Social media sharing peaked in 2015 and has declined by approximately 50-percent as of late 2017, data compiled by BuzzSumo reveals. Even though the volume of posted content increased in the meantime, that influx of new re-sharing candidates also ramped up the overall level of competition for user engagement, the study suggests. While the overall volume of shares on social media platforms is increasing, private sharing is presently surging, with a steadily growing number of users now being more likely to share content via personal messaging services such as WhatsApp, Viber, Snapchat, and Facebook's Messenger, all of which are used for what BuzzSumo refers to as "dark sharing."
Content discovery trends are also shifting, with Google Search and Facebook not being as dominant as they once were, even though approximately every second Internet user still relies on at least one of those two platforms to discover news. Direct visits to websites of publications are now becoming more common, with 41-percent of Internet users practicing them in the third quarter of 2017, according to a recent HubSpot Trends Survey. A small number of publications is still dominating the vast majority of online engagement, with 95-percent of articles published in 2017 attracting less than 350 shares and over 90-percent of them drawing in less than ten. The changes to Facebook's News Feed algorithm are believed to have played a major role in the largely declining number of social media shares, with the company actively working to combat clickbait such as "You won't believe what happened next" titles.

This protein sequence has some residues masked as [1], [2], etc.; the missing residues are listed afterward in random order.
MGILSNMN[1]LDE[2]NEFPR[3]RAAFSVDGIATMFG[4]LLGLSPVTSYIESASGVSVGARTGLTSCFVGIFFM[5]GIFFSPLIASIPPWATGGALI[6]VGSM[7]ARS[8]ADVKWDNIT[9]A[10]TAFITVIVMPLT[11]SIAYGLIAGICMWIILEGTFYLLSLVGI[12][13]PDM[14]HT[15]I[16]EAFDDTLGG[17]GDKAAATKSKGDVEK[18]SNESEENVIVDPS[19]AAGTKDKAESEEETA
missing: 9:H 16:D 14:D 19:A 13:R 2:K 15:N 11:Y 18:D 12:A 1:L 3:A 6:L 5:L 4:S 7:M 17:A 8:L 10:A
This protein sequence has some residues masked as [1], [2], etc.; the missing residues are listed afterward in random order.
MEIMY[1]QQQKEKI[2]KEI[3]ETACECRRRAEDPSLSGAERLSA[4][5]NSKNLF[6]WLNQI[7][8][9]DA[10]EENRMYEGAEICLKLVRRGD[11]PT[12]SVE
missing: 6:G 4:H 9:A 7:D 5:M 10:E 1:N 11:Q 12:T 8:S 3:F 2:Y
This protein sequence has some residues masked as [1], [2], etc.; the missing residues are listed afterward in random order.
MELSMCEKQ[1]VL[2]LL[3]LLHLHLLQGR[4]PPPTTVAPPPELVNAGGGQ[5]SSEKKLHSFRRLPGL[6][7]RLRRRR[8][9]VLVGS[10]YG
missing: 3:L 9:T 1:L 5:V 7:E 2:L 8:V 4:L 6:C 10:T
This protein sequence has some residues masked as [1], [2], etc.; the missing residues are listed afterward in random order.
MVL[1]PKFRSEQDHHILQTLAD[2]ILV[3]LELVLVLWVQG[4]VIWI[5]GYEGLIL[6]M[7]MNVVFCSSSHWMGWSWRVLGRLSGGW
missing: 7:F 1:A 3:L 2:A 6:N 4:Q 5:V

The major trends observed by the study are likely to become even more pronounced going forward, with Facebook presently rolling out its polarizing News Feed revamp that essentially purges its landing page from the vast majority of content posted by publishers. While viral content isn't expected to go extinct in the future, the overall percentage of posts that go viral is now on a steep decline, further concentrating the power of audience reach. The newly reported trends may suggest digital media should start distancing itself from social platforms while searching for new growth generators, especially as even popular and high-effort content remains difficult to monetize.